Development of Your 14-Month-Old

During the first year, your baby grows from a completely dependent newborn into a mobile, curious toddler. The toddler period lasts from around 12 months to 36 months of age. During this time, your child learns through movement, exploration and manipulation. Your 14-month-old is developing and refining important gross motor, fine motor, language and social skills that enable him to express feelings, interact with others and establish a foundation for future developmental milestones.


Developmental milestones for a 14-month-old refer to the mastery or practice of skills typical for a child of this age. Milestone lists provide a guideline for parents to gauge developmental progress. Variations are normal. Your child could reach a milestone slightly ahead or behind the average. When using developmental charts for babies born prematurely, use the due date rather than the birth date to determine the corrected age. For example, for a 16-month-old baby who was born two months early, refer to 14 month developmental milestones rather than 16 month.

Physical Development

Toddler boy playing with dog

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By 14 months, toddlers typically walk well, climb a step and move from a stooping position to a standing position, according to the Penn State Cooperative Extension System. At this age, expect your toddler to hold and try to use a spoon, stack a few blocks, feed herself finger foods and roll a ball. Your toddler can also turn the pages of a cloth or board book, move to music, play pat-a-cake, hold and try to use a crayon, and wave hello and goodbye.

Language and Social Development

Expect your 14-month-baby to say two or three words and tounderstand and follow simple commands, says Medline Plus. At this age, your toddler responds to his name, recognizes the names of some people, animals and things, repeats sounds and begins putting multiple sounds together, according to the Penn State Cooperative Extension System.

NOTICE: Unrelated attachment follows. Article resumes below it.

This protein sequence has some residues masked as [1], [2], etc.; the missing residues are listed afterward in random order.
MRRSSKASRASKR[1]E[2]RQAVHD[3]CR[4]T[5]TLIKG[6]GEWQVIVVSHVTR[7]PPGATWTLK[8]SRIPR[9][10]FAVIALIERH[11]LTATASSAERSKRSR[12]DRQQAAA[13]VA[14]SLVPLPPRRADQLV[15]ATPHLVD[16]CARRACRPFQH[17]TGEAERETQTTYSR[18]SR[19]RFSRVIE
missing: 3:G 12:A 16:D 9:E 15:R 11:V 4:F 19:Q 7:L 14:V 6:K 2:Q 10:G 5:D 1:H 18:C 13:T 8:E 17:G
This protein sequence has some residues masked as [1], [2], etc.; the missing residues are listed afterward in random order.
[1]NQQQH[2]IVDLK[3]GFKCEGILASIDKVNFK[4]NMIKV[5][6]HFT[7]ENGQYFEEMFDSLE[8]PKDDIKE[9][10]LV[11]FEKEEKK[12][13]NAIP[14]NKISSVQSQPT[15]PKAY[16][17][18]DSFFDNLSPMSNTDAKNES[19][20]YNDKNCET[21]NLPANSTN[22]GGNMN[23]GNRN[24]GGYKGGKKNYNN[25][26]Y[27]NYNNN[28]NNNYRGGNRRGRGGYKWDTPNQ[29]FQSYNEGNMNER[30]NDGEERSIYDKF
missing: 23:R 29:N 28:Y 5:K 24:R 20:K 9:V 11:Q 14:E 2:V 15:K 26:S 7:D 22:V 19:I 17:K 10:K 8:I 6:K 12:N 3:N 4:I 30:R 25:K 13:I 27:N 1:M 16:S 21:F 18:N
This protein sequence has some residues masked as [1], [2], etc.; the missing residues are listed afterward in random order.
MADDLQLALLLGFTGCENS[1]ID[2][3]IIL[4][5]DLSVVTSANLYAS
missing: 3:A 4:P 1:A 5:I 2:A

Toddlers this age express frustration or anger by holding their breath, crying or screaming, according to Medline Plus. Your toddler will also laugh, smile and clap to express happiness or excitement. At 14 months, toddlers like to play near parents or caregivers, and exhibit shyness around strangers.


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Developmentally appropriate play and interaction helps children reach milestones and establishes a productive, inviting learning environment. Read to your 14-month-old daily, encourage him to name objects or body parts such as "ball" or "nose," allow your toddler to feed or dress himself and respond to your toddler's language by talking to him and using his words in larger sentences, advises the Centers for Disease Control and Prevention. Play with your toddler using a variety of materials, including puzzles, shape sorters and art materials. Plan games and activities that engage all five senses.


If you suspect a developmental delay, make an appointment with your child's pediatrician. If your toddler needs developmental intervention, the pediatrician can recommend a specialist or program suited to your child's specific needs. Possible causes of developmental delay include genetic factors, ear infections, and pregnancy and birth complications, according to the University of Michigan Health System. Early diagnosis enables you to get the medical and developmental services your child needs, and can even reverse the effects in certain cases.